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FOR IMMEDIATE RELEASE
CONTACT: Melanie Mowry Etters
People of all abilities need work
By APD Director Barbara Palmer
Gov. Rick Scott and the Cabinet have officially declared October as Disability Employment Awareness Month in Florida. This is when the entire nation focuses on employment opportunities for people with disabilities. Florida’s theme is “Abilities Work.”
A top priority for the Florida Agency for Persons with Disabilities is to help people with developmental disabilities find employment. Our agency doesn’t just talk about hiring people with disabilities, it does it.
Working in the State Office of APD in Tallahassee is a little stick of dynamite named Stacia Woolverton. She is a call center representative and she knows her stuff. Woolverton provides information about APD and other disability-related resources to those who call in or email the agency, and to APD employees as well. She also provides Braille and large print for those who are visually impaired who attend meetings at APD.
As a visually impaired person herself, Woolverton is uniquely qualified to help callers with this and other disabilities. She has worked at APD for four years. Woolverton says, “I just love it when someone calls to say they can’t work because they have a disability.” Her response is, “Oh yes you can, just look at me.” She then gives them the right resources to find the help they need.
In our Northwest Regional office, Shannon Roberts comes to work with a smile on her face every day. She has been greeting the public and fellow employees with her friendly face for more than a year while serving as the afternoon receptionist and administrative assistant in Tallahassee.
Roberts said, “There is always something new to learn each day. I love learning new things. It keeps you educated.”
In addition to working for APD, Roberts receives services from the agency too. Roberts was born with Williams syndrome in Jacksonville in 1985. She was adopted at 6 months old by her parents, Marty and Kathy Roberts. When she was a freshman in high school, her father’s insurance job transferred the family to Tallahassee.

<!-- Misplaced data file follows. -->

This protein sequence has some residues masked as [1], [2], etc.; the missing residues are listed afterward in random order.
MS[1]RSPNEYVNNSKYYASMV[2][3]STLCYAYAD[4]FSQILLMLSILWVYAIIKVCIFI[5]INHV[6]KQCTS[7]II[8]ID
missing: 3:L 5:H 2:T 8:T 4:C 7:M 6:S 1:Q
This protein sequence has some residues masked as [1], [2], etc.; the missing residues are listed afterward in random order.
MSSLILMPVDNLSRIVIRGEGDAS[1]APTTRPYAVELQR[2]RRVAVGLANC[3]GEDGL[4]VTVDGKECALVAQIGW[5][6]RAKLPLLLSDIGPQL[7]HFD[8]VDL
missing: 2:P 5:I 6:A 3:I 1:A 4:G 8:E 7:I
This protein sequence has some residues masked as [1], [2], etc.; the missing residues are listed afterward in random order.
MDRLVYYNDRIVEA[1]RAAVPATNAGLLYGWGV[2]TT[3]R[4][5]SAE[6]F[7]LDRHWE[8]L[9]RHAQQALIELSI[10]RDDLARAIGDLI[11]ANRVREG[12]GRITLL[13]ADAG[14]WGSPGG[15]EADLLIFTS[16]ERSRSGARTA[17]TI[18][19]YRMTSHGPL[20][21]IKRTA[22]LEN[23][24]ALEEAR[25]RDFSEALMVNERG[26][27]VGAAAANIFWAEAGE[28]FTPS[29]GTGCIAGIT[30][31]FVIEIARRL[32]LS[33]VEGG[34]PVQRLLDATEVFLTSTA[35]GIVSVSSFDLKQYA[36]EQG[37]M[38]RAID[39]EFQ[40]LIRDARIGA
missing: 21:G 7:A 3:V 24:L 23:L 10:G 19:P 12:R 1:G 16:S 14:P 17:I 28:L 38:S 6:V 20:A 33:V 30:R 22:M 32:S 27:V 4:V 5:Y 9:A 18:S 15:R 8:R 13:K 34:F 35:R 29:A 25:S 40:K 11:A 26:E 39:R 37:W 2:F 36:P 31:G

APD Northwest Regional Operations Manager Lynne Daw hired Roberts to provide administrative support. Daw said, “Shannon comes to the office with a smile on her face and excited about work. She is the face of APD. She greets people cheerfully and directs them to the right staff members for assistance. She is very capable at meeting our office’s needs.”
Individuals with disabilities just want a chance to show what they can do for a willing employer. APD works in partnership with the state's Vocational Rehabilitation program to provide support that the individual and the employer may need to ensure a successful job match.
On Wednesday, APD, VR, Blind Services, Department of Economic Opportunity, Veterans' Affairs, Able Trust, and other agencies will gather at Tallahassee City Hall, 300 S. Adams St., to recognize eight employers from around the state who have shown their commitment to hiring people with disabilities. The 10th Annual Exceptional Employer Awards event begins at 8:30 a.m. I hope to see you there.
We need more companies that are willing to provide job opportunities to all people who are qualified and able to perform the work. APD and other programs are here to help your organization make a good job match. We will be there in the future should there become a need. We want your organization to have diligent and reliable employees like Stacia and Shannon.
APD supports people with developmental disabilities to live, learn and work in their communities. The agency annually serves more than 50,000 Floridians with autism, cerebral palsy, spina bifida, intellectual disabilities, Down syndrome and Prader-Willi syndrome. For more information about the Agency for Persons with Disabilities, visit APDcares.org or call toll free 1-866-APD-CARES (1-866-273-2273).